Sunday, January 13, 2013

All Work and No Play

 
 
 
One of the most atmospheric and oddly stolid movies ever made, The Shining has a winter-light domestic-violence gloss to it that is more frightening than the intimations of gore Stanley Kubrick throws in for good measure.  It's meditative and grotesquely understated; the movie moves at a glacial pace, and yet has a narrative meanness to it, as if the storyteller is both pissed off and half-asleep.  By the end, when Jack Nicholson is chasing his own son with an ax in a frosty topiary maze you feel exhausted and somehow catapulted into a murky cranky dream.  In short, it's probably not a horror as much as a horror-movie tone-poem, running all the bases (there's even cob-webbed skeletons at the end, like something out of Raiders of the Lost Ark) without touching any of them.  All head and no heart, but still the movie has a soul somehow:  it's intent on unnerving you, making you feel dread while also wrapping you in a trance. 
 
Shelly Duvall and Jack Nicholson are the leads, and they seem to have been cast as if Kubrick were trying to convey caricatures of horror:  the doe-eyed victim, the fang-toothed wolf.  Duvall plays it to the hilt, as does Nicholson:  victimization and predation are given iconic status.  But it isn't that scary really, just sort of over-archingly and outlandishly sad.   
 
Little did I know, until I watched the DVD of The Shining (I usually only caught it on cable, but the other day I got the urge to purchase it, $2.99 on Amazon), that Kubrick allowed his 17-year-old daughter Vivian to make a behind-the-scenes documentary.  It is a must-see companion to the movie, as it somehow humanizes Kubrick's shiny frieze of a movie, giving a backstory to the whole ominous enterprise.  In close-ups and jittery handheld pans we are witness to Nicholson getting primed to slam an ax into the bathroom door while just inside that doorway Duvall is screaming and holding a big butcher knife, the penultimate Shining setpiece.   The documentary de-glamorizes the whole thing, making the experience feel like some kind of sweet slightly blood-soaked quilting bee.  There's even an interview with Scatman Crothers that breaks your heart; he cries as he talks about how much he enjoyed making the movie.  Danny Lloyd, who plays the psychic little boy who likes to ride a Big Wheel around the haunted joint, is wonderfully not psychic and pale in his interviews.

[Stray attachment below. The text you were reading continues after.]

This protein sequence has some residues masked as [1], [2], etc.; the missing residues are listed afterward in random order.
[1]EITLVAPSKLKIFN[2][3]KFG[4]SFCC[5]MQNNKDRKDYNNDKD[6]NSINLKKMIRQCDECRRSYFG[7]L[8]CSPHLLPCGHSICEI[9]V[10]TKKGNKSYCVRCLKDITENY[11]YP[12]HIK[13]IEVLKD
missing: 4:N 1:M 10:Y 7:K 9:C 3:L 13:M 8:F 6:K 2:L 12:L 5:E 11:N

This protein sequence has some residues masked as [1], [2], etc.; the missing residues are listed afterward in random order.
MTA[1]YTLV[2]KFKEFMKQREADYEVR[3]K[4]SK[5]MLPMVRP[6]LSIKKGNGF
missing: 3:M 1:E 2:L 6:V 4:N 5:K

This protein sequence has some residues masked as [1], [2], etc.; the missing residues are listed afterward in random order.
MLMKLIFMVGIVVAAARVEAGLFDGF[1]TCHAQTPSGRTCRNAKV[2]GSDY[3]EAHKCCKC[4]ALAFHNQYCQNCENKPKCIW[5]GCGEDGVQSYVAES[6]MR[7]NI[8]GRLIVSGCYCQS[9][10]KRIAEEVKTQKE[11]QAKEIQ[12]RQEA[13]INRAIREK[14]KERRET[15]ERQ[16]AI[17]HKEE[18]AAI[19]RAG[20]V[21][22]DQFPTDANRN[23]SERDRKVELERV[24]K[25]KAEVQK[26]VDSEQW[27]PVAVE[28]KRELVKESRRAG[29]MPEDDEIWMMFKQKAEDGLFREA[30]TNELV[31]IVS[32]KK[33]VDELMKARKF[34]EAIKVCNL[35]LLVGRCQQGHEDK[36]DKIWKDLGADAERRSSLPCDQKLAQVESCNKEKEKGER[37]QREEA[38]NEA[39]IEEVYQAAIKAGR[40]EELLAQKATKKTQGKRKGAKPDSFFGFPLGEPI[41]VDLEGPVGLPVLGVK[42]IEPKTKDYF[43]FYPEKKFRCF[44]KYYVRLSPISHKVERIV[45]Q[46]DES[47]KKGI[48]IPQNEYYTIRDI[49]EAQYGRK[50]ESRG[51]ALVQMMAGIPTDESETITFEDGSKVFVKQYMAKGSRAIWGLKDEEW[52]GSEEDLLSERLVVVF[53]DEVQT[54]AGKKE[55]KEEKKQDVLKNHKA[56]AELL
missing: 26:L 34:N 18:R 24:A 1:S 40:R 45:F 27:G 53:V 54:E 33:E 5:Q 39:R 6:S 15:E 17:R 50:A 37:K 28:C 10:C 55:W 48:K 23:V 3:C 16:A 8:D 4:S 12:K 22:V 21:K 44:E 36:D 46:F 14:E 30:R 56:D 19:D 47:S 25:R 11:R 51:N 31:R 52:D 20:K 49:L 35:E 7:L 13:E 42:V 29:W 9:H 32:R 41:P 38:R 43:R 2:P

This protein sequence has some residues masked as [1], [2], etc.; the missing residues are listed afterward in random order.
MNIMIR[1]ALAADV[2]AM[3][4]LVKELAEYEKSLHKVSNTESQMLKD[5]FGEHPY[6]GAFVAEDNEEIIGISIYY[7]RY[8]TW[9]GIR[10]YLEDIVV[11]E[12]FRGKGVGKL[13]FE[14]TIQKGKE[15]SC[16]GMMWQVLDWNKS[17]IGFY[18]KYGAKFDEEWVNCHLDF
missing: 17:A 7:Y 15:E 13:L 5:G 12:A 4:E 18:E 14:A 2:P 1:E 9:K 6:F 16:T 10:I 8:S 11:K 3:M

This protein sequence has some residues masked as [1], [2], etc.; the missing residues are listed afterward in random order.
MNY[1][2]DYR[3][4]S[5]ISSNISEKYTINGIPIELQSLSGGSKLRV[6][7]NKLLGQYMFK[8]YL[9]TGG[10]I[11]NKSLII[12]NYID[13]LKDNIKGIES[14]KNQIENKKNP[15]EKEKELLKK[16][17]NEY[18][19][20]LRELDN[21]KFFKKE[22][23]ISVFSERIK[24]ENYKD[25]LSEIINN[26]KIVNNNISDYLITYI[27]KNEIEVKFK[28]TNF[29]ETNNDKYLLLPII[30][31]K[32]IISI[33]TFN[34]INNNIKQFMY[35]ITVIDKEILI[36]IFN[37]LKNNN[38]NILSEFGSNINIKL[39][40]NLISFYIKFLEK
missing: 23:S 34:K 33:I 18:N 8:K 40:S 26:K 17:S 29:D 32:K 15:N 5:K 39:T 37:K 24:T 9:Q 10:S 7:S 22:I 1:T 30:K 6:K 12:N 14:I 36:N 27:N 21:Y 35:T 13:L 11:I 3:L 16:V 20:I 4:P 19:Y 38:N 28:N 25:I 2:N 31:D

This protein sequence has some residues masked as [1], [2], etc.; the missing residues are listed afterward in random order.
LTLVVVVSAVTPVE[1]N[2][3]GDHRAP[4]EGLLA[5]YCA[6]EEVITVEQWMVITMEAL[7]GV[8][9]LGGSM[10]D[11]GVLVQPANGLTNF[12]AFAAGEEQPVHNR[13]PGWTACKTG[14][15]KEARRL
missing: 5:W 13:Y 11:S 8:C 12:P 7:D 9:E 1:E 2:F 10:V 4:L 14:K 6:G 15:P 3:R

The star of the documentary, however, is Duvall, who in interviews and behind-the-scenes activities shows why she was considered "difficult" by many of her co-stars.  Looking pale and sickly and sucking on cigarette after cigarette in the dim-lit little areas outside the soundstage, Duvall talks about how she's a little jealous of all the attention Nicholson gets, how she knows she's difficult but that's the process, and then there's one great moment when she complains about having to stick her head out an half-open window after Danny slides out to safety while Nicholson pounds that ax into the door.  It's in between takes, and she's sitting in that awful little bedroom the caretaking family shared in the movie.  She's pulling a little piece of hair from her head, and then says, "That window is taking chunks of my hair out."  She's just saying it to herself, but then she goes up to Kubrick and shows him the think wisps of hair she has, her evidence, and he just looks at her and then at the camera, baffled and a little pissed.  Then bam:  we're in the scene, Nicholson's face jumping through the hole his ax just made:  "Wendy, I'm home."
 
This whole Vivian-made documentary is like that, dreamlike and intimate in a way The Shining tried to be but couldn't quite make happen as Kubrick seems hellbent on making it "horrifying."  What's more complex and weird and funny is Vivian's take:  a bunch of kooky people, many who like tired hippies, standing around while Nicholson does jumping jacks and growls, trying to get into character right before he does the famous "All Work and No Play" scene with Duvall.  Vivian's movie allows you to see The Shining with peripheral vision, and it's a much better experience.
 
You can watch the whole thing for free here:  Vivian Kubrick's Making The Shining.